What do you think the hardest part of climbing Mount Everest is?
It’s got to be the ascent, right? Making it to the summit, 29,031 feet above sea level.
That’s really hard. But it’s not the hardest part.
The descent is harder. In fact eight times more people die on Everest on the way down, than on the way up.
What is probably even harder is getting so close to the summit that you feel like you’re within touching distance. Maybe only 30 minutes to go. Then you are told to turn around.
The Everest descent is so dangerous that, at Base Camp, expedition leaders tell climbers the importance of having a strict turnaround time for the climb.
If you haven’t made it to the summit by 1pm, you can’t descend to Camp before dark. So you must abandon the climb.
In that situation, what would you do?
Make a final push for the summit? If so, you will probably get there. But you are very likely to die on the way down.
Turn around? If so, you’re not making it to the summit. But you are very likely to get back down alive.
The 1pm turnaround time is an example of “kill criteria.”
You kill the ascent, to ensure you don’t kill yourself.
Why are we talking about this? Well, in the FMCG world we rarely face life or death decisions. But we often face decisions about whether to carry on with something or to stop.
It could be the big innovation project. That looked like a game changer but now is at best a game nudger. Or the brand new strategy. That launched with a fanfare but landed in the market with a whisper.
These decisions are really hard to make. You’ve usually made a big financial, emotional and (sometimes) reputational investment in the project.
The temptation is to push on. To try to make it to the summit.
To resist the temptation to use some kill criteria. Things that will tell you to stop, or at least, change course.
So, how can do you do this?
Portfolio & Range. Too often, time and resource is spent trying to defend weak SKUs at the expense of driving strong SKUs. The weak SKUs limp through the latest range review. However, it’s only a stay of execution. Next time they’ll be gone. But not before you’ve spent more resource propping them up.
What could you do instead? Well you could set a hurdle rate for all SKUs in your portfolio. If they don’t hit the hurdle rate, they don’t survive. You could be even more ruthless and follow the Jack Welch rule. The former CEO of General Electric had a “20-70-10” system for his workforce. The top 20% were the most productive. The next 70% were productive enough. The bottom 10% were non productive. They were fired. Pretty harsh for a workforce. Pretty effective for a range.
New Products. In most companies, there will be multiple “innovation projects” on the go. They often start out focusing on the “innovation” part. You have an exciting idea. You think it can make a real difference. You can’t wait to bring it to market. But after a while, the “project” part kicks in. You start de-risking the concept. Making sure it can get through the next gate stage. Then the next. Then the next. You end up with an ultra light version of the original idea. However, you’re a long way down the road. So you spend a load of money launching it. Then the next 2 years trying to defend it from being de-listed.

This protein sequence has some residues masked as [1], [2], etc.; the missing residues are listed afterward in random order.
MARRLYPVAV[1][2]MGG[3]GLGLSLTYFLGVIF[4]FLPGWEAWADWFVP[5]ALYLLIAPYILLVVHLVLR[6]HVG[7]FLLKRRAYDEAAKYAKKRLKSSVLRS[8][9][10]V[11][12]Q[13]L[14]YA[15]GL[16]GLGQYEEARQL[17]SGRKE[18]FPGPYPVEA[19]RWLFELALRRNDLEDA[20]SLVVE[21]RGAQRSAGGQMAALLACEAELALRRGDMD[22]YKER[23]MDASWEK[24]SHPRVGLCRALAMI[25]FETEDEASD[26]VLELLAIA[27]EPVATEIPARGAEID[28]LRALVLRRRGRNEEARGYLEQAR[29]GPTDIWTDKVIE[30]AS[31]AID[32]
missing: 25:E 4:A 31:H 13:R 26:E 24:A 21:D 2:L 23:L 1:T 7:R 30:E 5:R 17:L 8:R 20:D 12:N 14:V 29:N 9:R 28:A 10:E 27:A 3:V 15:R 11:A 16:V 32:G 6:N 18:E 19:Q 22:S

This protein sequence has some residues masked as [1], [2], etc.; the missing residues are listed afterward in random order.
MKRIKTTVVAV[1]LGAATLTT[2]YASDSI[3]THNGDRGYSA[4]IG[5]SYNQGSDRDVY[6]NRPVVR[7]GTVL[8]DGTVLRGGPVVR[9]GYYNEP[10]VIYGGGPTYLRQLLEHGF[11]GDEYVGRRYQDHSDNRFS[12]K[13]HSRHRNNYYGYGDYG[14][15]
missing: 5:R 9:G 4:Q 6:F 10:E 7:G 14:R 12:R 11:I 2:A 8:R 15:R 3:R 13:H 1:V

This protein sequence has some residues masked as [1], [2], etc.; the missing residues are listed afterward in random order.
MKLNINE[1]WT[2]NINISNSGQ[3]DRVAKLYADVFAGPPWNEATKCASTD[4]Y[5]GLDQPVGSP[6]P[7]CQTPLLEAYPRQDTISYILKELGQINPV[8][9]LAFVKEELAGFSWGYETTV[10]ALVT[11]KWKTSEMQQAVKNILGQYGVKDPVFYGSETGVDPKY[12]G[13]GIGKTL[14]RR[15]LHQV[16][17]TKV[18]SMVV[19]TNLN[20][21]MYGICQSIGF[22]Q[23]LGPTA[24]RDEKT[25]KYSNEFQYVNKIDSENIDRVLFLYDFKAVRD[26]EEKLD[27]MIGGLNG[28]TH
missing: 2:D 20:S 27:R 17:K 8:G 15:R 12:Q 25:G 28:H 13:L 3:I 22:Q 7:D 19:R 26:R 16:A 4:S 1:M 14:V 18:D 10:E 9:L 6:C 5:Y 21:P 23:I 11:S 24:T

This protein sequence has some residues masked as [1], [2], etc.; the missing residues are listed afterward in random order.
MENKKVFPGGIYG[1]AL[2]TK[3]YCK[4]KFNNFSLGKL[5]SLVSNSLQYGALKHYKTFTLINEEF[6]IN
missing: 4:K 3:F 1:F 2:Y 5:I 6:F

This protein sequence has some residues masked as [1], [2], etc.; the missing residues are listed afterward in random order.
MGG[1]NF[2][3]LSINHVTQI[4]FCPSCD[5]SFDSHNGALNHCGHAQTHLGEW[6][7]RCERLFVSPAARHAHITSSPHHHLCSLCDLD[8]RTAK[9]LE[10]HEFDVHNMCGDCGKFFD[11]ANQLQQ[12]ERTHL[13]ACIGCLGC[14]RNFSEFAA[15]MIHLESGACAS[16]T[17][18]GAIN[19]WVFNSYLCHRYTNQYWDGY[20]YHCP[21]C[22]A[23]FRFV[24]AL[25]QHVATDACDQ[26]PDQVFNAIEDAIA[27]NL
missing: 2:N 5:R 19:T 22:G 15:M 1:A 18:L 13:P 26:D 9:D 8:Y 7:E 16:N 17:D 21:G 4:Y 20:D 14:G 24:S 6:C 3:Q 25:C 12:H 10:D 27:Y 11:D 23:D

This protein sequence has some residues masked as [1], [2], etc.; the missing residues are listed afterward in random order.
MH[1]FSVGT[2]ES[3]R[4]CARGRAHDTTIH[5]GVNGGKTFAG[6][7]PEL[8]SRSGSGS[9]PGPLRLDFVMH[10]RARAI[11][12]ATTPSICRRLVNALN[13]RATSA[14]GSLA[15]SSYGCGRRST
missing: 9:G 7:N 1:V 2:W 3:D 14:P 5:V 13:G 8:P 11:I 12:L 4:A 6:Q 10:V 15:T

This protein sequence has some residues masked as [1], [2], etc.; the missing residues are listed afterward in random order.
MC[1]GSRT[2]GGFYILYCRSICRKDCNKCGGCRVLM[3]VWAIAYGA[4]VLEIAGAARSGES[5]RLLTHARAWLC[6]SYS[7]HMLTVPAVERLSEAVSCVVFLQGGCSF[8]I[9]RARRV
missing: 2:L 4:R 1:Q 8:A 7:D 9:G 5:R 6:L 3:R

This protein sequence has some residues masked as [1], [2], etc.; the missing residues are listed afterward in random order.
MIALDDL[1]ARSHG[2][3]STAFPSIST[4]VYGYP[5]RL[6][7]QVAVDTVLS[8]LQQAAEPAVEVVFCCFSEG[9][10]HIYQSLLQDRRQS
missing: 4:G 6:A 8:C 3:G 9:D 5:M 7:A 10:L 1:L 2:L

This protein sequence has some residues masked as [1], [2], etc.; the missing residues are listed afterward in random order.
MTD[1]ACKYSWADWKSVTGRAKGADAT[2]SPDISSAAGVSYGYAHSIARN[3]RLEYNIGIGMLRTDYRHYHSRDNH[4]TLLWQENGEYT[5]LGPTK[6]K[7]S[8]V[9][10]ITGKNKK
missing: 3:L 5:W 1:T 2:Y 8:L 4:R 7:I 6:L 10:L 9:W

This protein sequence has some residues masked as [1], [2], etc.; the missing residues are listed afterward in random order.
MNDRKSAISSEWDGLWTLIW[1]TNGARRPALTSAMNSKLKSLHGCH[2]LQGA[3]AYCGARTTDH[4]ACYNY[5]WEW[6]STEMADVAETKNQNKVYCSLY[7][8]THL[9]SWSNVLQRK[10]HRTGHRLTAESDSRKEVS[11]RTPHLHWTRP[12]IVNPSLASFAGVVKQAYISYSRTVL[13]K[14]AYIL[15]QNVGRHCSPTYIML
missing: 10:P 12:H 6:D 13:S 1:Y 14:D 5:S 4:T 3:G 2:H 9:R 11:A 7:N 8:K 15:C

What could you do instead? Here is a simple idea. At each key stage of the process, ask a simple question “if this was my money, would I still launch it?” If the (honest) majority answer is yes, keep going. If it’s no, stop (or seriously course correct). Sometimes you need to kill the project before it gets killed in the market.
Price & Promotions. The majority of brands sell the majority of their volume on deal. They have a base price – e.g. £1.50. But this is notional. They know that the promoted price – e.g. £1 – triggers the uplifts. So, they do another £1 deal. Then another. Then another. It works. For a while. Until you realise that shoppers are only buying you at £1. This has effectively become your base price.
What could you do instead? You could properly track the average price you sell at. Look at whether your average price is closer to your promoted price than your base price. If it’s closer to the base price (£1.25+ in the example above) you’re OK. If it’s closer to your promoted price (e.g. below £1.25) you need to turn around. Reduce the depth of promotions. Reduce the frequency. Be less predictable. Kill the promotional strategy before it kills you.
Kill criteria are simple rules. That everyone should know. That everyone should follow.
That help take the emotion out of a decision.
If it’s 1pm, you turn back.
No matter how close to the summit you are.
One final thing… Last week we launched The Recession Sessions. Covering 5 topics to help companies tackle the challenge of giving shoppers value whilst maintaining category and brand value. If you’d like to know more, please email email@example.com
Feel free to forward. Have a great weekend. Speak to you in fortnight.